Photo credit: USGS
Oil companies have done much to contribute to climate change. Of course, they extract, distribute, and sell a product that, when burned, emits heat-trapping greenhouse gases. But they also have used part of their profits to engage in efforts designed to convince the public that this should cause no alarm. Finally, they devote even more of their resources to back politicians who obstruct climate and clean energy policies that would reduce carbon emissions at large.
Their strategies have appeared to pay off -- now that we've emitted enough greenhouse gases into the atmosphere to drive significant climate change, the Arctic is increasingly ice-free in the summer. Which means more shipping lanes and drilling opportunities for the oil companies! Here's the New York Times:
whatever the grim environmental repercussions of greenhouse gas, companies in Russia and other countries around the Arctic Ocean are mining that dark cloud's silver lining by finding new opportunities for commerce and trade.To recap: Those who have been the primary stewards of climate inaction, those who have contributed most to ensuring that the majority of humankind is impacted by a warmer planet, now stand to profit most from the thaw.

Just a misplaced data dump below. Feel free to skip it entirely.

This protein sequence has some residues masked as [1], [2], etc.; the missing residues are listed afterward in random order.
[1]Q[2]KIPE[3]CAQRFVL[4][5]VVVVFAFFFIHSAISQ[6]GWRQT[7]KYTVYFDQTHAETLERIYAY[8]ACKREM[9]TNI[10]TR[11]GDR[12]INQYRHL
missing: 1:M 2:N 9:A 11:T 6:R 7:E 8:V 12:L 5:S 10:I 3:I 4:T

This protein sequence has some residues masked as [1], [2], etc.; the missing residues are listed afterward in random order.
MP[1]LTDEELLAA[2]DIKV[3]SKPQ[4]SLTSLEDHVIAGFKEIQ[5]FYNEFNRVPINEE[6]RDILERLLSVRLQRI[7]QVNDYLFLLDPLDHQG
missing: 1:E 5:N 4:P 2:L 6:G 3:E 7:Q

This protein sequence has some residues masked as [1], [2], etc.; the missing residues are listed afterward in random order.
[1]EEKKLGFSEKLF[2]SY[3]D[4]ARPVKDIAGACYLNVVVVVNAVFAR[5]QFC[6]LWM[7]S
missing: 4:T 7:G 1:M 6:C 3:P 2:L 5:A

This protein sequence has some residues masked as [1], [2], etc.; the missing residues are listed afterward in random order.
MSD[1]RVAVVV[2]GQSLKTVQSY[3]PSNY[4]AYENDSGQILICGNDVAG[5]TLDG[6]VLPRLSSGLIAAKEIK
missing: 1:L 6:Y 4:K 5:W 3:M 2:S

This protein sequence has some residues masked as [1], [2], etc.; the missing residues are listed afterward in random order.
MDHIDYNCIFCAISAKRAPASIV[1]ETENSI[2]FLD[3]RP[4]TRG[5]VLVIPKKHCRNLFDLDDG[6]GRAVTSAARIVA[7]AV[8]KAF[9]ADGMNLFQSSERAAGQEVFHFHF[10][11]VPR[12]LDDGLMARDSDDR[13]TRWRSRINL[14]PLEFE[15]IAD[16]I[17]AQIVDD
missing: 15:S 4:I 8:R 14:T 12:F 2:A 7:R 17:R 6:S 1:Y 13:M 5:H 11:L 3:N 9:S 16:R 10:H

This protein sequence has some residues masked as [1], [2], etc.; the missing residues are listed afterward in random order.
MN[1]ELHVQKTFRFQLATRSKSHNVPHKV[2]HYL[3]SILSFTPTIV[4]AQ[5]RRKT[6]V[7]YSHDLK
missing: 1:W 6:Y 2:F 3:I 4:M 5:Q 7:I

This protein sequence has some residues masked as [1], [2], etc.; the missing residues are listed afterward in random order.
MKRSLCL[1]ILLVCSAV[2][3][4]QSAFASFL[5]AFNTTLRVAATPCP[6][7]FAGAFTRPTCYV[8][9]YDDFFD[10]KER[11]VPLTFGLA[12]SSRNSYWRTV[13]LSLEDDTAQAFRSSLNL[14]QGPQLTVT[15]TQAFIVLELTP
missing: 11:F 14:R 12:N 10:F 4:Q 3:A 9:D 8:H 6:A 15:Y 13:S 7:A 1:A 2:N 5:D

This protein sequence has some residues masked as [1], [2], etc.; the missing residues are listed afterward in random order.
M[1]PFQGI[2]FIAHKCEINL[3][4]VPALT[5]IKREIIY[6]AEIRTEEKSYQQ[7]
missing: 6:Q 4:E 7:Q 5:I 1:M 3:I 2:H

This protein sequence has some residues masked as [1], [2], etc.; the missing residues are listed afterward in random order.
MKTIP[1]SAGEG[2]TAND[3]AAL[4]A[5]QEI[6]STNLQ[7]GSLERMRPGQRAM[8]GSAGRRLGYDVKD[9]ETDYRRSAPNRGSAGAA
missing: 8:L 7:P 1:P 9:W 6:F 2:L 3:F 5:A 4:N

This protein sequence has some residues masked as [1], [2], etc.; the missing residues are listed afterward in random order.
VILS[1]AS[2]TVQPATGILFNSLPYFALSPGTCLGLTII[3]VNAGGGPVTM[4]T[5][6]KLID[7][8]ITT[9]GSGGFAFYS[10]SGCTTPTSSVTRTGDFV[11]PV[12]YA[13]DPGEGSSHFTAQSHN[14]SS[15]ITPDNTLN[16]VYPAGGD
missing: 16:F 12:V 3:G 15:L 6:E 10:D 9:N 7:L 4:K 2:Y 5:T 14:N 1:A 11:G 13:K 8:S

Oil companies might be the most likely beneficiaries, as the receding polar ice cap opens more of the sea floor to exploration. The oil giant Exxon Mobil recently signed a sweeping deal to drill in the Russian sector of the Arctic Ocean ...
This summer, one of the warmest on record in the Arctic, a tanker set a speed record by crossing the Arctic Ocean in six and a half days, carrying a cargo of natural gas condensate.